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Birkbeck academic meets with Spanish Vice-President and Minister of Labour about workplace mental health

The meeting took place at the Sixteenth European Academy of Occupational Health Psychology (EAOHP) conference.

A group of people stood together smiling at the camera.
Image credit: Jaime Cinca

Last week, Birkbeck Business School’s Dr Kevin Teoh was part of a delegation from the European Academy of Occupational Health Psychology (EAOHP) to meet with the Vice-President and Minister of Labour of Spain, Yolanda Díaz. The meeting saw the Vice President and delegates discuss the role of working conditions on workers’ mental health in Spain and across Europe. The discussion drew on Dr Teoh’s research on the impact of psychosocial legislation across Europe on workers’ mental health, and on the financial cost of work-related stress 

Currently serving her second term, Vice-President Díaz’s agenda has included significant structural reforms of the labour market in Spain, to address temporary employment and promote permanent jobs, increasing minimum wages, and enacting laws related to gig and platform workers (independent workers who are employed through agencies and temporary work, short-term contracts and app-based roles, as well as those who find employment through online portals). Additionally, she has established an experts committee on precarious work and mental health at work. This agenda for the prevention of psychosocial risks was presented at the EU level during last year’s Spanish rotating Presidency of the European Union.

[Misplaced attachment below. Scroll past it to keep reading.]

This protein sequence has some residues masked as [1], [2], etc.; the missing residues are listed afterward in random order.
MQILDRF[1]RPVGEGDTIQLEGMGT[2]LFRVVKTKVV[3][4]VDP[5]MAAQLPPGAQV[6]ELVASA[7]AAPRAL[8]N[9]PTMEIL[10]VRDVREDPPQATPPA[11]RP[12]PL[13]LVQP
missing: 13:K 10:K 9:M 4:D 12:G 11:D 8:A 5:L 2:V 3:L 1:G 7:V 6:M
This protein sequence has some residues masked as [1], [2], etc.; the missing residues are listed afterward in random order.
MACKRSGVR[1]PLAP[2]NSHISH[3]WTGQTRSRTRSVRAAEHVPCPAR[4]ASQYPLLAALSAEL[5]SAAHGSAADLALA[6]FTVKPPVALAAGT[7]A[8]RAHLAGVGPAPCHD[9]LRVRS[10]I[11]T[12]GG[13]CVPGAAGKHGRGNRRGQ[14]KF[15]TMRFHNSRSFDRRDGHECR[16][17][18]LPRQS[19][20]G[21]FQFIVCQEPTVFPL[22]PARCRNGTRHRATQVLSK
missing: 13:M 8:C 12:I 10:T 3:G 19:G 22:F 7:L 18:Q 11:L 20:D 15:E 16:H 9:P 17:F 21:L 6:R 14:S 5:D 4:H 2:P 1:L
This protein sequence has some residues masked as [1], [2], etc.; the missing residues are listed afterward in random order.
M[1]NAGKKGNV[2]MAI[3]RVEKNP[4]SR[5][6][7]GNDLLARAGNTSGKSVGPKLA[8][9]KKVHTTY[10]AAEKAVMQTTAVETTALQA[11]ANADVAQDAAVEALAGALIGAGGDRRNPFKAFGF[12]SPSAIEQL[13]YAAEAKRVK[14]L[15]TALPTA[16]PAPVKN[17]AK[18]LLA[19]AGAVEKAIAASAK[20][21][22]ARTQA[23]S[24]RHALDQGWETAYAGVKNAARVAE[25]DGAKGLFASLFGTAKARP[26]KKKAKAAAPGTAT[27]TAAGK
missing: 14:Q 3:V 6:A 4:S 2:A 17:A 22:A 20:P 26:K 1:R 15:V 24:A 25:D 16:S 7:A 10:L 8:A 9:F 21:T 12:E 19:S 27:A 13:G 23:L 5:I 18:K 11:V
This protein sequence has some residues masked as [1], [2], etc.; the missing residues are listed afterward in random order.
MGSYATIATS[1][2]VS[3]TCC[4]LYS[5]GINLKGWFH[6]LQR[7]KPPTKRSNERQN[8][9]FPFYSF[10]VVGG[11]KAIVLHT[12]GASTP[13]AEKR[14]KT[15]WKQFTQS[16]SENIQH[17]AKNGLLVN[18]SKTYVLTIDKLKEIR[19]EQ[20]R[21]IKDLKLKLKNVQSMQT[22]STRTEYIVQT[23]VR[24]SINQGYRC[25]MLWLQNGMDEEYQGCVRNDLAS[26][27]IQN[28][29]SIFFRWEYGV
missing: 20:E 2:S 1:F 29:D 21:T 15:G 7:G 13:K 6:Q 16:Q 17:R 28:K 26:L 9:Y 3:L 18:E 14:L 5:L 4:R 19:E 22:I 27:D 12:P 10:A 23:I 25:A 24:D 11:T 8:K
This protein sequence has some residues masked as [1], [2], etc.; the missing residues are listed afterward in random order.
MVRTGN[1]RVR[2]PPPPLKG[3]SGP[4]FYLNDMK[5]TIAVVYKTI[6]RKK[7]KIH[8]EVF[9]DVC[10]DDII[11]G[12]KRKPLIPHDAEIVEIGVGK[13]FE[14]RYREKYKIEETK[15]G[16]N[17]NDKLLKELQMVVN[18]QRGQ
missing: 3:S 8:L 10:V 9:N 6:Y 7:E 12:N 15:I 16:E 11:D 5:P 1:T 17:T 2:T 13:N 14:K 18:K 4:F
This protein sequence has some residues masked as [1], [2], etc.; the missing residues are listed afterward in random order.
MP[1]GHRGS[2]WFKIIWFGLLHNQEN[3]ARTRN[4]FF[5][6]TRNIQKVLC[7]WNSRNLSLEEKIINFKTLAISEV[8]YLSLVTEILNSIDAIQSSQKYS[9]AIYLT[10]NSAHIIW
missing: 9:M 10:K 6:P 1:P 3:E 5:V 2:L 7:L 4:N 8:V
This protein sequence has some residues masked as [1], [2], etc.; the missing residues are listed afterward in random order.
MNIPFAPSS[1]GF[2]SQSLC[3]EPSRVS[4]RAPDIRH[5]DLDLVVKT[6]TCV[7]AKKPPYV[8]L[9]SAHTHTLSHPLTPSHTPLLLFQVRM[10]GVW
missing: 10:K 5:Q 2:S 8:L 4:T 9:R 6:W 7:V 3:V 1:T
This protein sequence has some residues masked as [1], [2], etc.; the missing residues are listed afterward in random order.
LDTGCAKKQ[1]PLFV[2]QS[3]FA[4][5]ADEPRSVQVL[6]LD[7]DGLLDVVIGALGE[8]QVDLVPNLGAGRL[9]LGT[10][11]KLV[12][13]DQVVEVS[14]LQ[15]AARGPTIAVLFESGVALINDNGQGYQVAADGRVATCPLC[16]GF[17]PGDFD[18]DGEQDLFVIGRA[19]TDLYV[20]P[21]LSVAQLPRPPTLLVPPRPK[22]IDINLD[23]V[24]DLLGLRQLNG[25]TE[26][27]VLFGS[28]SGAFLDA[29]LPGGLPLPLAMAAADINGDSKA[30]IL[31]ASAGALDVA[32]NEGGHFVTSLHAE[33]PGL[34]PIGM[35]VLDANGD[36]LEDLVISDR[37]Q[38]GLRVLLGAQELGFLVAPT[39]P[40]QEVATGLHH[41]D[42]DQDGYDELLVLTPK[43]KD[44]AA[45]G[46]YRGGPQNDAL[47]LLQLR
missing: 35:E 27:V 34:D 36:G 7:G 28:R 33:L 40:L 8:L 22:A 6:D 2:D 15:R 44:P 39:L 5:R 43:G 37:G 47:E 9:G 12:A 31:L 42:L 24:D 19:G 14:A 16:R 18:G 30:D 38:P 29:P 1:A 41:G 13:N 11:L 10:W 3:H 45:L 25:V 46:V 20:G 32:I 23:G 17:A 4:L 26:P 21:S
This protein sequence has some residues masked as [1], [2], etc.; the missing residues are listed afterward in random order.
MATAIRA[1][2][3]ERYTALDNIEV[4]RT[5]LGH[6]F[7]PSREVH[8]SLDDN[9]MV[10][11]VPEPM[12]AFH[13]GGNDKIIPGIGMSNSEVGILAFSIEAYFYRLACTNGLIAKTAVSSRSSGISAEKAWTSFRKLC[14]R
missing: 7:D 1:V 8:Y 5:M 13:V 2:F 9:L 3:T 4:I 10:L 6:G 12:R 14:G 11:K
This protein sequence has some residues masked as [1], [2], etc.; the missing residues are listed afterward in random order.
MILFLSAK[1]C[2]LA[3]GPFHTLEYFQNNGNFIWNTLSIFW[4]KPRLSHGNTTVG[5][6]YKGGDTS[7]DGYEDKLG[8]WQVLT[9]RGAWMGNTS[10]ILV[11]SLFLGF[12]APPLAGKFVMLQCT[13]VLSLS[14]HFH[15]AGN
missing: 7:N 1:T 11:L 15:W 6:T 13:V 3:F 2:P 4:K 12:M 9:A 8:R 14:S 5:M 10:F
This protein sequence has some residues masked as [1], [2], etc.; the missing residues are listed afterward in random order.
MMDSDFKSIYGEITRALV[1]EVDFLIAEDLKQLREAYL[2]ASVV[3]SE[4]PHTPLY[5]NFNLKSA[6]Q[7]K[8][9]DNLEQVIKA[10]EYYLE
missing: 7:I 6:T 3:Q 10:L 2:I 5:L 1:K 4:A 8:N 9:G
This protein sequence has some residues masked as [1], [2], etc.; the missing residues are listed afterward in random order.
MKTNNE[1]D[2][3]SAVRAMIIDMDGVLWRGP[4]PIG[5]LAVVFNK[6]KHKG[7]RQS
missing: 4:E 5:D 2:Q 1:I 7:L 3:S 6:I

The EAOHP Conference, with its theme "Contributions of Occupational Health Psychology to Social Justice," drew over 750 delegates from Europe and beyond. It provided a platform for sharing the latest research in the field of occupational health psychology. Dr Teoh, who holds the position of Executive Officer at EAOHP, was instrumental in organizing both the conference and the meeting with Vice-President Díaz.   

Dr Teoh commented: As workplaces continue to change we have to recognise that poor working conditions are detrimental not only for individual workers, but for organisations and wider society. We need a more systematic approach to support mental health at work that focuses on the responsibility of organisations and governments. While individual target support services are important, they are no substitute for having good and supportive working conditions 

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